Jasmin Vardimon “Yesterday”
Sadler's Wells Theatre, London
Thursday 9 June 2011
Jasmin Vardimon's “Yesterday” was created in 2008 as a collage of previous works the choreographer had created in order to mark the company's tenth anniversary. Memory was the theme behind the work and the choreographer used the idea of how memories are revived in our minds in sometimes disconnected ways, as the link that put all her different parts together.
The result of this is a dance show that is more coherent than one might think at first. The sections that make up the work may have come from many different sources, but the links and the transitions between them make the whole evening flow effortlessly.
“Yesterday” balances irony, humour, aggression and tenderness in a way that is difficult to see these days. The result is a powerful work that stays in your memory thanks to the depth underlying each one of the parts. It does not matter if these come from different works because Vardimon presents them in a way that leaves them open to the viewer, so that we can connect them as we like.
The use of media is outstanding. It enhances the choreographic ideas rather than distract the viewer from what the performers are doing and it gives significance to many of the moments in the work in a way that would be difficult to achieve without it. It is a means of expression and not an end.
The choreography itself deserves praise. Vardimon moves from street to contemporary to martial arts and one is constantly surprised by her inventiveness and freedom in the use of vocabulary.
Moreover, Vardimon offers a voice that nowadays is difficult to see on the English stages, that of a woman choreographer, and it shows what a difference this can make in the treatment of themes and in offering a different point of view. I found this refreshing and easy to relate to.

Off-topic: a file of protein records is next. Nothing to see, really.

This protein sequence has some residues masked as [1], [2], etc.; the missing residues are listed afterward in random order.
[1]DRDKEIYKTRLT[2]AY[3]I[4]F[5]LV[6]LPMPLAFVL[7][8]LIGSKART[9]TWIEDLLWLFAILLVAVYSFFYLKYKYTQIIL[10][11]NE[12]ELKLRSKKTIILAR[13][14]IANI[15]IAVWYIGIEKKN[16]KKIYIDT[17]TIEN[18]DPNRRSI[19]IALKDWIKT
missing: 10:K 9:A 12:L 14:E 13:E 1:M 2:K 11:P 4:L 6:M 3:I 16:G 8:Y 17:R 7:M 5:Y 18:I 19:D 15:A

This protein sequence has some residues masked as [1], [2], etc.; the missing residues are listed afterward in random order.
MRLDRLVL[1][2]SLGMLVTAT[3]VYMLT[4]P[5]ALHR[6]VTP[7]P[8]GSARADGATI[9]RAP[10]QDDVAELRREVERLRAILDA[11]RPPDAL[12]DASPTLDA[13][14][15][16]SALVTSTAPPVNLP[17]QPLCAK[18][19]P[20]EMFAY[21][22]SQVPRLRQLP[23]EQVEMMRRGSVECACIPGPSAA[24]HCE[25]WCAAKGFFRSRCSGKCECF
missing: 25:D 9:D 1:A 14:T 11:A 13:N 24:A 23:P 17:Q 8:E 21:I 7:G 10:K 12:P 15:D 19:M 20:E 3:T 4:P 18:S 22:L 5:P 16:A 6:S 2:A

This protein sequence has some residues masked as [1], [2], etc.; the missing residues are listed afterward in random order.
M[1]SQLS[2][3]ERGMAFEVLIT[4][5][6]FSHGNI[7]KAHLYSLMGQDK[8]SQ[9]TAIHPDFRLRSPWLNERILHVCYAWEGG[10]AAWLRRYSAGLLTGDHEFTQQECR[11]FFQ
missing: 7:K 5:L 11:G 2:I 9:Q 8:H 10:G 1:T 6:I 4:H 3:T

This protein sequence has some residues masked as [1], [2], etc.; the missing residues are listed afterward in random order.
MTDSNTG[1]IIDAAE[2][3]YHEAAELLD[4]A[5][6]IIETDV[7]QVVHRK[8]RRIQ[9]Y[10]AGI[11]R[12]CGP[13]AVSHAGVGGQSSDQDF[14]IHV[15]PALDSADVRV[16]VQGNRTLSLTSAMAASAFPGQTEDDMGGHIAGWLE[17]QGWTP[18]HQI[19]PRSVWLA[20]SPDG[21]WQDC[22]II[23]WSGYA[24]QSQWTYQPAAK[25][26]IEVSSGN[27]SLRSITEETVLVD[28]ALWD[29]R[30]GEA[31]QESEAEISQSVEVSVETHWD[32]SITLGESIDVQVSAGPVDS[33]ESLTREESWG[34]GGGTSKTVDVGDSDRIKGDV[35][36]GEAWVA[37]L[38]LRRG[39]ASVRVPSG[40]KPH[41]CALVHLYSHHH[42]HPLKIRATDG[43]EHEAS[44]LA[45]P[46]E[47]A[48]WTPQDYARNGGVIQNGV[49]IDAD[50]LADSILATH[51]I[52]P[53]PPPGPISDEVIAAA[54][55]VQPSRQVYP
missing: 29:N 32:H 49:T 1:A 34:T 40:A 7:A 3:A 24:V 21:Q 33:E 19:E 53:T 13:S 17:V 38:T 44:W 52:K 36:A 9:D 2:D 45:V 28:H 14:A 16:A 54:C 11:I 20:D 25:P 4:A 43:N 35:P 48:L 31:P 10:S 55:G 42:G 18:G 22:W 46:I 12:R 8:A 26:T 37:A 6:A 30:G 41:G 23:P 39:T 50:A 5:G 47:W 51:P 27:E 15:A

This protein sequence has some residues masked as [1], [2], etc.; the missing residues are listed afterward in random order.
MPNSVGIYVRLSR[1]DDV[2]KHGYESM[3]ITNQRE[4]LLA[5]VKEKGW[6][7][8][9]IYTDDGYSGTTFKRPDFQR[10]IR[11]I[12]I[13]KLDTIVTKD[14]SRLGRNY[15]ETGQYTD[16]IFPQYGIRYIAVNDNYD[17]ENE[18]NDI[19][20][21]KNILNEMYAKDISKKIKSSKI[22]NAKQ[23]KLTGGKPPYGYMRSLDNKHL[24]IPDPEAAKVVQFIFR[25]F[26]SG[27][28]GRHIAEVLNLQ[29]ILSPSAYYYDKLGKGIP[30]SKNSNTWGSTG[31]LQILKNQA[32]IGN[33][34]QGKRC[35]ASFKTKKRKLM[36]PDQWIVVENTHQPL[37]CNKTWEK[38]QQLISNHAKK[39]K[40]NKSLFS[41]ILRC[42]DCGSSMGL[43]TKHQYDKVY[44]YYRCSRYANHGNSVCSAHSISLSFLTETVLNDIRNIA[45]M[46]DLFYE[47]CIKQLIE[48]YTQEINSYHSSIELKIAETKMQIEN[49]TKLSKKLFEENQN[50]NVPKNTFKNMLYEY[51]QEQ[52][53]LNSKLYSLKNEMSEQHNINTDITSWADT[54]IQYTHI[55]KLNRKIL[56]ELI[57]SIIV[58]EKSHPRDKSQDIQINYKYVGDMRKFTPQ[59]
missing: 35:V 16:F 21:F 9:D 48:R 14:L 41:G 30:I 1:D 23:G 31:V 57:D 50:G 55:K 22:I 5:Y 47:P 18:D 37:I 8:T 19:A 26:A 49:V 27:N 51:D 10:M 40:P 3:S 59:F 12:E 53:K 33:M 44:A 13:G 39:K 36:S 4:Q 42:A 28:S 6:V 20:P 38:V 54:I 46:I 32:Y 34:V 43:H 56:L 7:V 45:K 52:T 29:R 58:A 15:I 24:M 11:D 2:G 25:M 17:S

There are many wonderful moments in “Yesterday”. Some of these rely on humour, like the one in which a man tells the audience a sarcastic manifesto that resemble many of the new nationalistic ideologies. Once he has told his creed, the section moves into a wonderful dance in which he waves a flag in a manner that resembles the flag throwing seen in Italy. There is another moment in which a man tries to hurt a woman and she ends up having such a go at him that, just the thought that this could be possible, makes one smile. There is the fire in the house, leading to a moment of violence between a man and a woman that culminates in the most tender moment when the man ends up giving his heart to the woman. There is the closing moment, to Mozart's Kyrie Eleison, full of beauty and choreographic simplicity and in which the dance flows against a backdrop of white feathers. The resulting image is wonderful.
Vardimon has provided her company and her audience with a work that is more than the sum of its parts. The way she presents memories as snippets that, through our own associations, become fully developed narratives has been achieved by her command of the stage and of her performers.
The dancers were fantastic. It would be impossible to single one out, they performed as a company and they all shone in different parts throughout the evening. They had depth and ability in their technique, thus they managed to carry the physicality of the work through without making concessions to the meaning behind their movement.
“Yesterday” is a work to treasure. It opens possibilities, it entertains, it makes you think and it presents realities that tend to be absent from the stages these days. Sadler's Wells presented it only for two days, I really hope they bring it back soon in order to allow the audiences to see all the layers that make up this signature piece.